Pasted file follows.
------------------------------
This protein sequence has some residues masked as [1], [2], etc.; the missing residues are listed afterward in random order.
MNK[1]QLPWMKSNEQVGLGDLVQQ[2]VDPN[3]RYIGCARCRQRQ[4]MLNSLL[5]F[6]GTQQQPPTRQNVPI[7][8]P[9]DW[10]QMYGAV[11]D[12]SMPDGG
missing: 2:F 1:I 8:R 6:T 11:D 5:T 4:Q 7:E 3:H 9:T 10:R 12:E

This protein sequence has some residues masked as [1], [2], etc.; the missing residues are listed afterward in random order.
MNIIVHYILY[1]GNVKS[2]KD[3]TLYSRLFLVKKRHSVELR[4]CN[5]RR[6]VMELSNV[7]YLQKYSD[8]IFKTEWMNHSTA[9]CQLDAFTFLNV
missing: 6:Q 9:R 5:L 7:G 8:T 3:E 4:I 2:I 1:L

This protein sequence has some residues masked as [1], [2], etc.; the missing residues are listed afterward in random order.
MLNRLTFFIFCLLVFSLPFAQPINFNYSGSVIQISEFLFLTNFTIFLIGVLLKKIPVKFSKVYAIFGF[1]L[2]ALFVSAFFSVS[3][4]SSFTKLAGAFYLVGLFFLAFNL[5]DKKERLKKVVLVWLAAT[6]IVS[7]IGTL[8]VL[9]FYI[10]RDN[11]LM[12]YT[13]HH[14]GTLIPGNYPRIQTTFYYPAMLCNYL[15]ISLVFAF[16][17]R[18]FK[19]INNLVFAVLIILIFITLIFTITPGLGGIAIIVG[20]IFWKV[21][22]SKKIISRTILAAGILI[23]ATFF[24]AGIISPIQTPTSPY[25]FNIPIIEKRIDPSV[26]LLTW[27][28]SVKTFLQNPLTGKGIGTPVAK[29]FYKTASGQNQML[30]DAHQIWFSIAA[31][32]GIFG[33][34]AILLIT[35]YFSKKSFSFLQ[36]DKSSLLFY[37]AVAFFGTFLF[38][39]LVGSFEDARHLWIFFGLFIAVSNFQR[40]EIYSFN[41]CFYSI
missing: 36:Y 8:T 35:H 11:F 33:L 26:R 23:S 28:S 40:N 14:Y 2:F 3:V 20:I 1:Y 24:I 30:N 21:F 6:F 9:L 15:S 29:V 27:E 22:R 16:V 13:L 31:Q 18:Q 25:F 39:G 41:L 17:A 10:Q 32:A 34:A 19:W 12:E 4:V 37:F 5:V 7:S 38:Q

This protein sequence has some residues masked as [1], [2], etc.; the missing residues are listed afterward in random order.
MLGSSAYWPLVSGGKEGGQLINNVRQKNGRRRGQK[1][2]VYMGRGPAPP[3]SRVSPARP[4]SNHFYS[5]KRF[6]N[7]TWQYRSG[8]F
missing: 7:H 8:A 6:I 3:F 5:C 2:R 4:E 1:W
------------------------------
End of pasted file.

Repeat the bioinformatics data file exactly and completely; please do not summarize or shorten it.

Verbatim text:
This protein sequence has some residues masked as [1], [2], etc.; the missing residues are listed afterward in random order.
MNK[1]QLPWMKSNEQVGLGDLVQQ[2]VDPN[3]RYIGCARCRQRQ[4]MLNSLL[5]F[6]GTQQQPPTRQNVPI[7][8]P[9]DW[10]QMYGAV[11]D[12]SMPDGG
missing: 2:F 1:I 8:R 6:T 11:D 5:T 4:Q 7:E 3:H 9:T 10:R 12:E

This protein sequence has some residues masked as [1], [2], etc.; the missing residues are listed afterward in random order.
MNIIVHYILY[1]GNVKS[2]KD[3]TLYSRLFLVKKRHSVELR[4]CN[5]RR[6]VMELSNV[7]YLQKYSD[8]IFKTEWMNHSTA[9]CQLDAFTFLNV
missing: 6:Q 9:R 5:L 7:G 8:T 3:E 4:I 2:I 1:L

This protein sequence has some residues masked as [1], [2], etc.; the missing residues are listed afterward in random order.
MLNRLTFFIFCLLVFSLPFAQPINFNYSGSVIQISEFLFLTNFTIFLIGVLLKKIPVKFSKVYAIFGF[1]L[2]ALFVSAFFSVS[3][4]SSFTKLAGAFYLVGLFFLAFNL[5]DKKERLKKVVLVWLAAT[6]IVS[7]IGTL[8]VL[9]FYI[10]RDN[11]LM[12]YT[13]HH[14]GTLIPGNYPRIQTTFYYPAMLCNYL[15]ISLVFAF[16][17]R[18]FK[19]INNLVFAVLIILIFITLIFTITPGLGGIAIIVG[20]IFWKV[21][22]SKKIISRTILAAGILI[23]ATFF[24]AGIISPIQTPTSPY[25]FNIPIIEKRIDPSV[26]LLTW[27][28]SVKTFLQNPLTGKGIGTPVAK[29]FYKTASGQNQML[30]DAHQIWFSIAA[31][32]GIFG[33][34]AILLIT[35]YFSKKSFSFLQ[36]DKSSLLFY[37]AVAFFGTFLF[38][39]LVGSFEDARHLWIFFGLFIAVSNFQR[40]EIYSFN[41]CFYSI
missing: 36:Y 8:T 35:H 11:F 33:L 26:R 23:S 28:S 40:N 14:Y 2:F 3:V 20:I 1:Y 24:I 30:N 21:F 6:F 9:L 15:S 29:V 27:E 22:R 16:V 13:L 31:Q 18:Q 25:F 39:G 41:L 17:A 10:Q 32:A 34:A 19:W 12:E 4:V 37:F 5:V 7:S 38:Q

This protein sequence has some residues masked as [1], [2], etc.; the missing residues are listed afterward in random order.
MLGSSAYWPLVSGGKEGGQLINNVRQKNGRRRGQK[1][2]VYMGRGPAPP[3]SRVSPARP[4]SNHFYS[5]KRF[6]N[7]TWQYRSG[8]F
missing: 7:H 8:A 6:I 3:F 5:C 2:R 4:E 1:W